portland shooting picture of police

Zane Sparling/Twiter

Andy Ngo’s effort to downplay Portland shooter’s far-right ties falls apart

Andy Ngo and others rushed to frame the narrative about the deadly shooting.


Claire Goforth


Posted on Feb 22, 2022   Updated on Feb 22, 2022, 1:57 pm CST

On Saturday, five people were injured and one killed in a mass shooting at a Portland, Oregon protest over the police killing of a Black man. Since then, far-right figures have attempted to miscast the shooting, constantly hyping it as an antifa-involved killing and denying any involvement with the far-right.

“The narrative by antifa that it was a far-right attack is falling apart,” wrote right-wing provocateur Andy Ngo in the aftermath of the shooting.

On Monday, local media reported that the alleged shooter was a vocal critic of the Black Lives Matter movement and leftist protests, and said that he wanted to “shoot commies.” The Oregonian/Oregon Live reports that Benjamin Jeffrey Smith, a 43-year-old machinist, is being investigated for the shooting. His identity was first alleged by antifascist researchers.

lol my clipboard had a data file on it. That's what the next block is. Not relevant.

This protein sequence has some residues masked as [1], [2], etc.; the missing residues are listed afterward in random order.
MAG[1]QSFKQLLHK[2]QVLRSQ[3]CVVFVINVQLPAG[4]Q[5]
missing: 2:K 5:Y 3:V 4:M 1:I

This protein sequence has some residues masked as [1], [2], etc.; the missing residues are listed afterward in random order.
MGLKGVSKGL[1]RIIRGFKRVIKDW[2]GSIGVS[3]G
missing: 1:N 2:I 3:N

On Tuesday morning, Portland Police Bureau (PPB) confirmed in a release that Smith is the suspect in the shooting.

Witnesses say Smith confronted people accompanying the racial justice protest on Saturday. The group was reportedly attempting to deescalate the situation when Smith allegedly pulled a handgun and fired on them.

Dajah Beck told the New York Times that a man approached, yelling that they were “violent terrorists,” and threatened to shoot them. Then he opened fire. The Times reports that Beck was shot twice.


One woman was killed. Two of the five wounded are in critical condition, according to the Oregonian. Smith was also shot when an unidentified individual reportedly returned fire.

In the immediate aftermath of the shooting, far-right figures rushed to fill the information void.

Ngo displayed his usual fixation with vilifying antifa with a flurry of tweets blaming the victims and framing the shooting as something the far-left group was “involved” in.